The Royal Society for the Protection of Birds is using remote-controlled drones to monitor nests of endangered species
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Drones are everywhere, it seems, even in national parks. But while the FAA decides that fate of drone delivery and whether drones can be used by news organizations, drones are being used for a completely different purpose: birdwatching.
The Guardian reports that, in the U.K., the Royal Society for the Protection of Birds is using remote-controlled drones to monitor nests of rare birds.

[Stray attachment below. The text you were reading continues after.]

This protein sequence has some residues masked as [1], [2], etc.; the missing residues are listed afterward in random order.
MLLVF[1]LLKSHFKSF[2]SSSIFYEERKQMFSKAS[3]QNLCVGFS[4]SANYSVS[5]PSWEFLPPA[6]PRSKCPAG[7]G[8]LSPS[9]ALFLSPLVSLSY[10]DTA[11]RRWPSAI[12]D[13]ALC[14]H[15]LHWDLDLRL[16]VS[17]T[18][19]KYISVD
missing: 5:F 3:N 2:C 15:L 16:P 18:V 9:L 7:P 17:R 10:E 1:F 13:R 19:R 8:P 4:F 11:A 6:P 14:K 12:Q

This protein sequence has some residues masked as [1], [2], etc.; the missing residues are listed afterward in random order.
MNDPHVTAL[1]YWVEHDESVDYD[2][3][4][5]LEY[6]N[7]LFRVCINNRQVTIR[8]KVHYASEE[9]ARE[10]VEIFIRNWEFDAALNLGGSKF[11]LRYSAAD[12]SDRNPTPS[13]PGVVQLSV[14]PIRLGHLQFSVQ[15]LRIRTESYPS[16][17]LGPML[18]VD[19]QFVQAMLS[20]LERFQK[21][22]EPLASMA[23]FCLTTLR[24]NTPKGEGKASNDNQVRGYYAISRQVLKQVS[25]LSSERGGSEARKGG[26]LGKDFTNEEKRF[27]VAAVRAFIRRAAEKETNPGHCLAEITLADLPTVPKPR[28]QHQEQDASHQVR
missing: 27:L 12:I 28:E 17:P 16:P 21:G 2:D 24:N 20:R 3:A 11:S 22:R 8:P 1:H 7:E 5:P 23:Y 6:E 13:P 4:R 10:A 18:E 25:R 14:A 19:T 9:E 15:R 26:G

From the Guardian:
“In the case of a marsh harrier, we might want to use it to check on the state of a nest without traipsing in," Butcher said. "We don't like to put cameras close to nests until the eggs have hatched, because the birds can be prone to deserting the nest.
"But with the drone you can scoot it round to confirm the state of the nest. The alternative is having eight or ten people trampling through a reed bed in knee-high waders causing a lot of disturbance."